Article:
9/12 Don’t Miss Your Chance

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…To take a hike with oneforestfragment this Saturday.

Habitat Restoration in an Urban Forest Fragment   Saturday 9/15  1:00 – 2:30  

Join naturalist and forest steward Rosemary Bauman on this 1.5 hour hike, to learn what’s being done to revive native plant populations. Expect to see ripe Spicebush berries, hummingbirds in the jewelweed, and maybe a few last pawpaw fruits.   $10/ $7 for members. Please call 458-1328 to register.
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It does cost you – but it’s worth it! Here’s a preview of things we may or may not see and hear, as well as many more unimagined wonders…
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Ripening fruits are still hanging on the Pawpaw trees
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Spicebush berries are in their prime, often with thrushes lurking in the background
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We may hear a big woodpecker even if we don’t see one.
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Ditto for Peewees
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Hummers are still busy in the Jewelweed
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And we’ll see plenty of this, as well as other fall flowers: Carolina Elephants- foot, Ironweed, Wingstem, White Snakeroot, Jumpseed, and more

 

 

 

 

 

 

 

 

 

 

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7 thoughts on “9/12 Don’t Miss Your Chance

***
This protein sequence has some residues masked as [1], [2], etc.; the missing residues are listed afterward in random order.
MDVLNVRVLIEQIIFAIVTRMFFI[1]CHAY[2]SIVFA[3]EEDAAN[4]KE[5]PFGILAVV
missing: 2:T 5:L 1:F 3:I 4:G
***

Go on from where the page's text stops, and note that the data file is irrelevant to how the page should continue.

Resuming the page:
1. tonytomeo

        Of course! No one wants an audience for such matters!
        I have an odd question about the paw paw. Do the trees smell bad while in bloom? Are they pollinated by flies? Okay, so that is two questions.

        Like

      2. oneforestfragment

        The answer to both is yes. The flowers are colored dark red like meat and smell putrid. Found this on wildlifegardeers.org “Corwin Davis in Michigan watched his flowering trees day and night to find out how they were pollinated, and found that green bottle flies were the main pollinators. These flies are called “carrion flies” and he had to hang spoiled meat in the trees to attract them. (Of course this could attract buzzards, too.) Fortunately a man in Kansas used a different approach. He collected pawpaw pollen from several trees, mixed honey with it, and put a little dab of the mixture on pawpaw blossoms. Bees in the area discovered them and pollinated the trees like crazy, which gave him a fantastic crop. He’d bribed the bees to work trees they wouldn’t touch ordinarily.”

        Liked by 2 people

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